Director Prof Cheikh Mbow says he wants to convey that “the emerging risk for Africa in general can be addressed only if we establish transdisciplinarity”.
Music therapy, and how to communicate to the visually or aurally impaired, might not be the first topics that spring to mind when one thinks of a conference on the COVID-19 pandemic in Africa. But in keeping with the transdisciplinary focus of the Future Africa research institute and campus at UP, they form part of its presentation at the Galien Africa Forum in Dakar, Senegal next week.
Future Africa’s director, Professor Cheikh Mbow, said the main message he wants to convey is that “the emerging health risk, the emerging environment risk, the emerging social risk and the emerging risk for Africa in general can be addressed only if we establish transdisciplinarity”.
Dr Tedros Adhanom Ghebreyesus, Director-General of the World Health Organisation, will speak at the inaugural opening on Thursday, 10 December. Later that day, Prof Mbow – who spoke at the inaugural forum two years ago – will introduce UP’s active research on COVID-19.
The forum is an initiative of the Galien Foundation, which recognises and awards excellence in medical and pharmaceutical innovation that has the power to bring transformative changes.
Galien Forum USA 2020 was held in New York in October in a hybrid (in-person and digital) format. Galien Africa Forum will be hosted digitally from Dakar, and about 1 500 leading scientists, policymakers and industry executives are expected to attend.
Future Africa’s 45-minute session, titled ‘Transdisciplinarity to Advance COVID-19 Response’, comprises a 20-minute video followed by a live Q&A. The video is an edited version of presentations from Future Africa Day on 18 November when various staffers highlighted their research, and reflected on how it is adding value to the Youth Empowerment and Health/Economic Responses to COVID-19, a project known as YEaH.
The United Nations International Children’s Fund (UNICEF) has funded and collaborated with Future Africa on YEaH, through which more than 100 scientists from various disciplines aim to reach 2 000 students within the next few months.
YEaH focuses on four core interconnected activities:
- empowering students with entrepreneurship skills;
- internship and job-shadowing with private enterprises;
- COVID-19 Science for Society programme; and
- social skills for resilient communities.
YEaH works in transdisciplinary clusters, each led by one or more principal investigators (PIs). Due to their availability on the day of filming, those appearing in the video are sometimes not the PIs.
The UP staff members that appear in the video are:
- Dr Dawie Bornman and Muriel Serfontein-Jordaan, of the Department of Business Management, on startup management skills (Alex Antonites, Professor Emeritus in the Department of Philosophy, is the PI);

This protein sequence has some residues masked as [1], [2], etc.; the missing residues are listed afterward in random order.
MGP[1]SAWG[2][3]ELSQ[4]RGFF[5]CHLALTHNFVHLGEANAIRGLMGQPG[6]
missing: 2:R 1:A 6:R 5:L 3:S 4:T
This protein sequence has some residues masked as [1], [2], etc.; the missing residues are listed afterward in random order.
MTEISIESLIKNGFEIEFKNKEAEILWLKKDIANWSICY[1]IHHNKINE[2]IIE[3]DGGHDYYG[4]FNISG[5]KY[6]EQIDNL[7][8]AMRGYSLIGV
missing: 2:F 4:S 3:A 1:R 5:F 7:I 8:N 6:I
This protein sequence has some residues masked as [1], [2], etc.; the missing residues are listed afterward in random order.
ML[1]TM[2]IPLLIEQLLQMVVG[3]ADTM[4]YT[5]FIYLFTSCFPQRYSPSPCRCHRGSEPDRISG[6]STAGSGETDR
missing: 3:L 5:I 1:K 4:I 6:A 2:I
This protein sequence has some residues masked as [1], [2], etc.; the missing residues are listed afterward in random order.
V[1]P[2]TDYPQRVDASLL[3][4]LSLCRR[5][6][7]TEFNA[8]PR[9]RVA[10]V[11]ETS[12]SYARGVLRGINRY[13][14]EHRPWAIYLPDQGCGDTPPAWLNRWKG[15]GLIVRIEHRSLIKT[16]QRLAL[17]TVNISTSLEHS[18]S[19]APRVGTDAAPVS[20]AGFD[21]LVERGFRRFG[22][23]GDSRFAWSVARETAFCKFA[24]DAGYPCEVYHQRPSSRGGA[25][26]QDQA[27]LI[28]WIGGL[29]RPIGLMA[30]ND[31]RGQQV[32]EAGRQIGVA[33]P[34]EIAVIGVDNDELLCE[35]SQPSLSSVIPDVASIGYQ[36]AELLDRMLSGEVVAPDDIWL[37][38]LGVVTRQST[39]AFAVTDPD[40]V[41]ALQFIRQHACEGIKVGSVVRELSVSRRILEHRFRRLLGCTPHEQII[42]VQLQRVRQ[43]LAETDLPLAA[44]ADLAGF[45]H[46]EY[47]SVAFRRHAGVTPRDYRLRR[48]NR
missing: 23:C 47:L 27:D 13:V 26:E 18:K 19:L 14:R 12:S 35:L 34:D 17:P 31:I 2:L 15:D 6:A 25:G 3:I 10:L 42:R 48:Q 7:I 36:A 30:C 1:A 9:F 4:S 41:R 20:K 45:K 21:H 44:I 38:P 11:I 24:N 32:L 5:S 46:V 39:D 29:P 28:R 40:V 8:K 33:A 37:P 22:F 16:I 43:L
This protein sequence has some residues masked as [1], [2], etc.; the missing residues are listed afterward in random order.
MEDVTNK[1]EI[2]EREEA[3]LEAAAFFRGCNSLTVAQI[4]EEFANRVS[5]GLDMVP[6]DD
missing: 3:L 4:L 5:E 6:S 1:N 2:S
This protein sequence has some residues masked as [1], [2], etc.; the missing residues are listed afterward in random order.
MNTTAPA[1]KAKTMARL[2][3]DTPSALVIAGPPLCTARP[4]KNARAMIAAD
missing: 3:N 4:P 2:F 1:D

- Dr Osmond Mlonyeni, a project manager for the Innovation Africa@UP business unit, on food, nutrition job opportunities and agriculture enterprises’ skills training (Prof Bernard Slippers, the founding Director of Future Africa and the Director of UP’s Forestry and Agricultural Biotechnology Institute (FABI), is the other PI);
- Stephan Dippenaar, of the Centre for the Study of Resilience (CSR), on transdisciplinary collaboration (CSR Director Prof Liesel Ebersöhn, a professor in the Department of Educational Psychology, is the PI);
- Prof Wanda Markotter, Director of the Centre for Viral Zoonoses in the School of Medicine, on One Health & Young Academics on One Health practices (Prof Tiaan de Jager, Dean of the Faculty of Health Sciences, and Prof Stephanie Burton of Future Africa and a Professor in Biochemistry, are the other PIs)
- Prof Stephanie Burton – on student research support;
- Prof Shakila Dada, a speech language pathologist and Director of the Centre for Augmentative and Alternative Communication, on augmentative communication in a health crisis (composer Prof Alexander Johnson of the School of the Arts: Music is the other PI); and
- Dr Andeline Dos Santos, a music therapist and lecturer at the School of the Arts, on the social dimensions COVID has created and the need for emotional stability, using music and other arts (her colleague Prof Johnson is the other PI).
“Nobody at government level could have imagined that music therapy was playing a role during COVID, but we have demonstrated that,” said Prof Mbow. “People focus on radio and TV communication for COVID-19 information, and forget about disabled people who cannot see and cannot hear, so augmented communication is important.”
YEaH falls under Future Africa’s COVID Research and Engagement Platform known as CORE-P, which is the outcome of a special UP meeting to address the pandemic’s challenges. Vice-Principal Prof Anton Ströh recommended they establish a platform, and a transdisciplinary one, “because COVID is a medical issue, but it has so many spin-offs in many aspects of society’’, said Prof Mbow, who was tasked to establish CORE-P.
Besides UNICEF’s role, the National Research Foundation (NRF) provided seed money, and the Carnegie Foundation is keen to support the internationalisation of UP’s research on the topic, to ensure the lessons can inspire other countries in Africa.
Ultimately, this is helping fulfil Future Africa’s role of playing a diplomatic role in connecting Africa through science. “That’s our mandate and we do it,” said Prof Mbow.
The thinking is pan-African: Future Africa presents solutions driven by African scientists. “We want to be more self-reliant on what we can achieve together as one community in Africa,” said Prof Mbow.
As part of the pre-forum of Galien Africa, 10 UP medical students, in partnership with the US Young African Leaders Initiative (YALI), will represent South Africa in a leadership training session on 8 December.
Register here to view Future Africa’s presentation at the Galien Africa Forum on 10 December at 6.30pm (SAST).